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Nidhi Srivastava
Vice President & Global Head, Google Cloud Business, TCS
2 July 2018

Organizations are in a hurry to adopt agility in today’s competitive and disruptive world. Enthusiastic leaders apply it to a pilot project that impacts either its people, processes, or its tools, but hardly all three of them. The effects of such adoption is often short-lived since scaling up the pilot is a challenge.

As the old adage goes, well begun is half done. Choosing the right pilot project is that important first step to scaling agility across the organization. Projects that are important to the business but not a top priority, especially something that takes maybe three to four months, are best. They ensure that the project team can experience agility by running through a couple of iterations with the project’s goal, while ensuring they have enough time to track the learnings for the rest of the organization to benefit from.

Once successful, the project becomes a sort of a case study for business leaders and the rest of the business – and proves the benefits of embracing agility – as suggested in my previous blogpost Competing with Digital Natives: Where to Begin.

Spreading lean-agile practices across the business

While the decision to scale your agile practices is important, the path you pick for your organization is truly consequential. Some managers choose to scale vertically while others do so horizontally. Let’s understand what these are and who should choose which:

Vertical scaling: Each team independently, either simultaneously or sequentially, adopts lean-agile principles. The team applies it to its application portfolio which includes the different products they have, and the different business units that are responsible for them. The micro-unit, in this case the business unit, uses a framework to adopt lean and agile. Their options include: Scaled Agile Framework (SAFe), Large Scale Scrum (LeSS), and Disciplined Agile Delivery (DaD).

Horizontal scaling: This applies to functions spanning across business units. The sales or human resources function, for example, learns from the experience of the pilot project in the company’s core and emulates its successful experience, bringing lean-agile practices to the new functional area.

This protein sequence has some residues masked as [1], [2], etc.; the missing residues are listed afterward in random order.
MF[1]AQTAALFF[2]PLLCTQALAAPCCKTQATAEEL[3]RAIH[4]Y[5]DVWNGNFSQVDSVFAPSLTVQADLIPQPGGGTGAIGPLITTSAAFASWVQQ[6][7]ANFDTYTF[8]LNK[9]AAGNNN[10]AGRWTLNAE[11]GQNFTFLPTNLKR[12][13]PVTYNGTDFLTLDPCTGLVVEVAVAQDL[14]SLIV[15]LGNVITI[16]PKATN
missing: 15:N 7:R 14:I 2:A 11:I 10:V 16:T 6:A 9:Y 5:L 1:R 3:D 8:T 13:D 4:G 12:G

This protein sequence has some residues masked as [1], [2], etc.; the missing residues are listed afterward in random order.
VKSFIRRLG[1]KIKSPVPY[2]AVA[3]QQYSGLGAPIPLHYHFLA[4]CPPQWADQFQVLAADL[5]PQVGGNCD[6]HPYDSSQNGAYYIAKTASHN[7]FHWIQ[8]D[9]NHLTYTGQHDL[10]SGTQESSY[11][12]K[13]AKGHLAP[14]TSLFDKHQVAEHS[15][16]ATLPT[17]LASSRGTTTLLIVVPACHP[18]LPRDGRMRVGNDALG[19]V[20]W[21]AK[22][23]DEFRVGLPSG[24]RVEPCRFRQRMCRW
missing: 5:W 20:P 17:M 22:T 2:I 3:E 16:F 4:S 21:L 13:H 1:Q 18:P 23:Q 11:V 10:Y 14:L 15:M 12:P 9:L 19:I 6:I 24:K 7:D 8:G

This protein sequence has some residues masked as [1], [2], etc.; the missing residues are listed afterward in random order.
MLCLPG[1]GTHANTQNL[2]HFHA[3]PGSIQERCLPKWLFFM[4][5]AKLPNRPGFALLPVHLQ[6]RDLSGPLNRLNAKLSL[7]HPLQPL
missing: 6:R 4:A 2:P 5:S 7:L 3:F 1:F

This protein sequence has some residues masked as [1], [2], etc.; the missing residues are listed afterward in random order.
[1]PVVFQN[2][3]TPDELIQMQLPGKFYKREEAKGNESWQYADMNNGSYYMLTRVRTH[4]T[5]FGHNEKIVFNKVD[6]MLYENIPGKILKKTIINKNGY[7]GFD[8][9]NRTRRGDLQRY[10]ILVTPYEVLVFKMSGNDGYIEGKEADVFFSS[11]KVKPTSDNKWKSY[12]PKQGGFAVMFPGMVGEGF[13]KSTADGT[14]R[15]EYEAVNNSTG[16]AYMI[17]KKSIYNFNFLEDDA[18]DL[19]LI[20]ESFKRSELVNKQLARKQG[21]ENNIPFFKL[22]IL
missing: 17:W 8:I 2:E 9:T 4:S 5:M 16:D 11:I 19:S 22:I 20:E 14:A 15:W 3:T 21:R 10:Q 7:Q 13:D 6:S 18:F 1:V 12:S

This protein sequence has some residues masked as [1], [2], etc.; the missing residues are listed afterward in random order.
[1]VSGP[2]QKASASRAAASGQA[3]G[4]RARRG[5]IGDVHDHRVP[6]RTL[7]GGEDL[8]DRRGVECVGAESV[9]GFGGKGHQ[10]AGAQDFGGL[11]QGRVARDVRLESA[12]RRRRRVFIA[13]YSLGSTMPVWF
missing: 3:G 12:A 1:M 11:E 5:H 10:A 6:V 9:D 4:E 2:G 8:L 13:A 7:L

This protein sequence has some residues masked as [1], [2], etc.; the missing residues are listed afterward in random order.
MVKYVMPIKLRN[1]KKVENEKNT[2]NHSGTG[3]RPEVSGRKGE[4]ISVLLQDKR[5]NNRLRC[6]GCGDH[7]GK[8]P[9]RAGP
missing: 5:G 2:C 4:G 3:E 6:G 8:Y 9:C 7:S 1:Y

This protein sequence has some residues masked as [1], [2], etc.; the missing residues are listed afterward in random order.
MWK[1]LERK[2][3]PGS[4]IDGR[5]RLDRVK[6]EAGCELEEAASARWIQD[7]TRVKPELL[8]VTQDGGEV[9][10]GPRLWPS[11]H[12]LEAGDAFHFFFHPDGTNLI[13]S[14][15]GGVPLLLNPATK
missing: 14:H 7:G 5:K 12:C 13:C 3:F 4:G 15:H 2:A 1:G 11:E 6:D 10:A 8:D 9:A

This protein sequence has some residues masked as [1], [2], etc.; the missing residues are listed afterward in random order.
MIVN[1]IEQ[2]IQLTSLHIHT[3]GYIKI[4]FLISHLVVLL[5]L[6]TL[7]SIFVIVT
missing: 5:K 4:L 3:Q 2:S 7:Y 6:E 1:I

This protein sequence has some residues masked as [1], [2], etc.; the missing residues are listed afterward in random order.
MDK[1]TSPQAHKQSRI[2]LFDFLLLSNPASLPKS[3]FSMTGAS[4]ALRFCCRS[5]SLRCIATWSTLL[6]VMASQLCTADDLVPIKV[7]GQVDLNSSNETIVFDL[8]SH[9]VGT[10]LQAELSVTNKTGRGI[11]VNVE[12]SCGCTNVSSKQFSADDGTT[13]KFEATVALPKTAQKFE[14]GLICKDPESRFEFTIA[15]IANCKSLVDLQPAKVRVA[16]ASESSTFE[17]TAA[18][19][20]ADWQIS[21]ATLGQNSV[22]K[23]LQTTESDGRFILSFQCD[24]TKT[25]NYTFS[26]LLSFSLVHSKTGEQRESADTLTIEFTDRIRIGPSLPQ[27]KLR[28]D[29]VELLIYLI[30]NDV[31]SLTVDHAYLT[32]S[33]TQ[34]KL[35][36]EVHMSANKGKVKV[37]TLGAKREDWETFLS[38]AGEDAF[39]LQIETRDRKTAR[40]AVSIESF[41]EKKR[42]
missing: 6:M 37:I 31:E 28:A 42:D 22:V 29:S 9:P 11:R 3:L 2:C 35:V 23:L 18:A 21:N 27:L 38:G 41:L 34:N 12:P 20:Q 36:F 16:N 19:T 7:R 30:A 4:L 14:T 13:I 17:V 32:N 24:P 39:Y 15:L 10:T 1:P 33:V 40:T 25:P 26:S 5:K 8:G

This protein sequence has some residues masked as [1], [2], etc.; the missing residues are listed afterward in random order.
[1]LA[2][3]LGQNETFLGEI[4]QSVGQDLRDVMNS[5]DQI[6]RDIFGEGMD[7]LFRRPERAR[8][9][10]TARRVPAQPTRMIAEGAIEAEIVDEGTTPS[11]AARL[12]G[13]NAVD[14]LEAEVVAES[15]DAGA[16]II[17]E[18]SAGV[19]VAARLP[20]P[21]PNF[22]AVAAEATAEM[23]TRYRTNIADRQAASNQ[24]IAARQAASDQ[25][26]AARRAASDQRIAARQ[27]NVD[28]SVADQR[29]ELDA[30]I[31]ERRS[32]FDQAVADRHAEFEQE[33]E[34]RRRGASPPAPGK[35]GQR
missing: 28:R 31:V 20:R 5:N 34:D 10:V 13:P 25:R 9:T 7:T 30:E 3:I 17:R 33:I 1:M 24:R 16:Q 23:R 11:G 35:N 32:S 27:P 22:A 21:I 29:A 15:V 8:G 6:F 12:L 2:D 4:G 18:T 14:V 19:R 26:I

To initiate the journey towards making other parts of the organization agile, start by using the agile-readiness assessment. Doing so will help uncover areas in your business that are well-suited to adopt agile practices. Next, prepare a transformation roadmap. Remember to take things, one step at a time – especially for projects that follow the pilot.

It’s also a good practice to organize teams around value streams in the business area so whether the team is serving internal customers or external, it is focused on projects that are important to their key stakeholders. Organizations that win at adopting agile also invest in coaching as it accelerates adoption and helps teams learn lean-agile practices faster.

A large Australian energy company adopted agile to achieve 90% reduction in deployment time for software products and faster resolution of application problems. A large U.S. retailer’s IT infrastructure improvements led to a 95% reduction in lead times to providing required resources and an eight-fold increase in annual product deployments.

There’s no escaping agile. If you don’t embrace it, you leave your organization vulnerable to change that it can’t keep up with.

About the author(s)
Nidhi Srivastava
Vice President & Global Head, Google Cloud Business, TCS

Nidhi Srivastava is Vice President & Global Head, Google Cloud Business, Tata Consultancy Services (TCS). In this role, she leads TCS’ Google Cloud partnership, guiding companies to accelerate value from their cloud transformation initiatives and cultivating digital transformation of legacy business models. She provides strategic guidance on new and emerging use-cases for enterprise cloud, helping companies achieve agility, efficiency and scale.

Nidhi has over 25 years of experience in delivering consulting solutions across industries. Prior to her current role, she led TCS’ Enterprise Intelligent Automation and AI Practice, where she guided companies to transform into agile enterprises. Nidhi has also worked with leading banking and financial services organizations to drive their digital transformation.

Nidhi has been an advisory member with the Software Engineering Institute for CMMI for Services, a member of the International Process Research Consortium at Carnegie Mellon University, and a member of the Women’s Leadership Network with AMCF. She currently resides in Chicago, Illinois.